Obviously, this is the part where you share your results. As I mentioned previously, we like to feature the results at the beginning of the case study, rather than buried at the end.

In our Superdrug Online Doctor case study, we summarized the overall results our campaigns achieved over 16 months:

But the happy ending isn’t finished here.

A lot of case studies fail to answer an important question: What impact did the results have on the client’s business? Be sure to tie in how the results you achieved had a bottom-line impact.

In the case of Superdrug Online Doctor, the results from our campaigns lead to a 238% increase in organic traffic. This type of outcome has tangible value for the client.

You can also share secondary benefits in addition to the primary goals the client hired you for.

In the case of our client Busbud, who hired us for SEO-oriented goals, we included examples of secondary results.

Busbud saw positive impacts beyond SEO, though, including the following:

  • Increased blog traffic
  • New partnerships as a result of more brands reaching out to work with the site
  • Brand recognition at large industry events
  • An uptick in hiring
  • Featured as a “best practice” case study at an SEO conference

Similarly, in our Fractl brand marketing case study, which focused on lead generation, we listed all of the additional benefits resulting from our strategy.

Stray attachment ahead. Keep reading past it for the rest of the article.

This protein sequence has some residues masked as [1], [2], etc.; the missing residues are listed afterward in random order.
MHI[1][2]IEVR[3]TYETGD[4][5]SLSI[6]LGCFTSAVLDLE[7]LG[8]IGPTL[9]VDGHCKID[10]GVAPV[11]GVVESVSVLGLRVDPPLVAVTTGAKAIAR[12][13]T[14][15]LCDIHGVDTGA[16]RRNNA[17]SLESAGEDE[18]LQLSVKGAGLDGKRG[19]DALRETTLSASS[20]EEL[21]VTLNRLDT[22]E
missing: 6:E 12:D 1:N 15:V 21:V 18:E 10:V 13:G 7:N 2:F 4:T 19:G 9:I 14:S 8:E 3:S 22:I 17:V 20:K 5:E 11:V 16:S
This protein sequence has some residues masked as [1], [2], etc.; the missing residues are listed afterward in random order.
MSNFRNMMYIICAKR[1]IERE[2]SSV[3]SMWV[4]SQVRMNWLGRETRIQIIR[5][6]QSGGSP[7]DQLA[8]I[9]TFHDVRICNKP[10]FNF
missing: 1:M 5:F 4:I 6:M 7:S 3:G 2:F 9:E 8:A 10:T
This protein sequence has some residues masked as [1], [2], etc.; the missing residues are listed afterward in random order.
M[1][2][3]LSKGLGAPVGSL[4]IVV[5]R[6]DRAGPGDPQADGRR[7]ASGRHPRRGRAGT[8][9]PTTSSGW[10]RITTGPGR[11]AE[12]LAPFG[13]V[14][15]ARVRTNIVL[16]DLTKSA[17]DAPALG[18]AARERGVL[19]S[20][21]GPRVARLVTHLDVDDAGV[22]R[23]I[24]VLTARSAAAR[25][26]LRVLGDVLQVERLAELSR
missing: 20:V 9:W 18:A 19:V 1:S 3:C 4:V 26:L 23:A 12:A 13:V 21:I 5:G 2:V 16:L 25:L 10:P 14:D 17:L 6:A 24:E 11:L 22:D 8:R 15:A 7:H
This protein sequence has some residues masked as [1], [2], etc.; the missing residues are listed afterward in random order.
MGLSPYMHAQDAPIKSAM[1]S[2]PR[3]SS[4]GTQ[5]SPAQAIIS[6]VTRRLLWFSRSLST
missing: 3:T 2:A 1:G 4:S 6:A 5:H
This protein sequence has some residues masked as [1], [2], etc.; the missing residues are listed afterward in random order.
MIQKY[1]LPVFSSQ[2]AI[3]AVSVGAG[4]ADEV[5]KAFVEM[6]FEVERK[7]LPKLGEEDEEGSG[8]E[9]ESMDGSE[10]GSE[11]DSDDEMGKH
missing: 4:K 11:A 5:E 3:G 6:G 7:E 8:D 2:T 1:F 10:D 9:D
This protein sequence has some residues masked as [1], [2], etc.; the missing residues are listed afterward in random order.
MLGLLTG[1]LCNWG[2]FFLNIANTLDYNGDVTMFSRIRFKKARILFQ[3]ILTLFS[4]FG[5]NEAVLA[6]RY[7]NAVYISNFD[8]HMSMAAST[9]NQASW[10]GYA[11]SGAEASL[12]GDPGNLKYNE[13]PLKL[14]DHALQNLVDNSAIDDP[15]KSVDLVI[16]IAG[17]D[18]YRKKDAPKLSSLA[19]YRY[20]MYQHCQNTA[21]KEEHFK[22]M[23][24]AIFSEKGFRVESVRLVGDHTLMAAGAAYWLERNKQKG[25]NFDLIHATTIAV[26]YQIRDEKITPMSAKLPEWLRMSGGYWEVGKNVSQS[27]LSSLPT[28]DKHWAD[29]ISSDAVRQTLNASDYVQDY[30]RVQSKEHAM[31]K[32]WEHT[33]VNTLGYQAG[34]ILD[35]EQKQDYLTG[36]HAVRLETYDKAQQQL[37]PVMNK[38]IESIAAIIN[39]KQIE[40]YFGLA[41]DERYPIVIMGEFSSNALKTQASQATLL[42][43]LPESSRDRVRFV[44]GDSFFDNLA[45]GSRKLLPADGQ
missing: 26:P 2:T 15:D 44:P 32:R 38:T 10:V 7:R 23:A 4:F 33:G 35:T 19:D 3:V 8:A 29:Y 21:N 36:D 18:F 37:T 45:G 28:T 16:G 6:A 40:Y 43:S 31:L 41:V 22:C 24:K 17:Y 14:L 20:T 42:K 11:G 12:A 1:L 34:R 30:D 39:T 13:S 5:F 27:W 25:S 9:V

How to get the most out of your case studies

You’ve published your case study, now what should you do with it?

Build a case study page on your site

Once you’ve created several case studies, I recommend housing them all on the same page. This makes it easy to show off your results in a single snapshot and saves visitors from searching through your blog or clicking on a category tag to find all of your case studies in one place. Make this page easy to find through your site navigation and internal links.

While it probably goes without saying, make sure to optimize this page for search. When we initially created our case study portfolio page, we underestimated its potential to bring in search traffic and assumed it would mostly be accessed from our site navigation. Because of this, we were previously using a generic URL to house our case study portfolio. Since updating the URL from “frac.tl/our-work” to “frac.tl/content-marketing-case-studies,” we’ve jumped from page 2 to the top #1–3 positions for a specific phrase we wanted to rank for (“content marketing case studies”), which attracts highly relevant search traffic.

Use case studies as concrete proof in blog posts and off-site content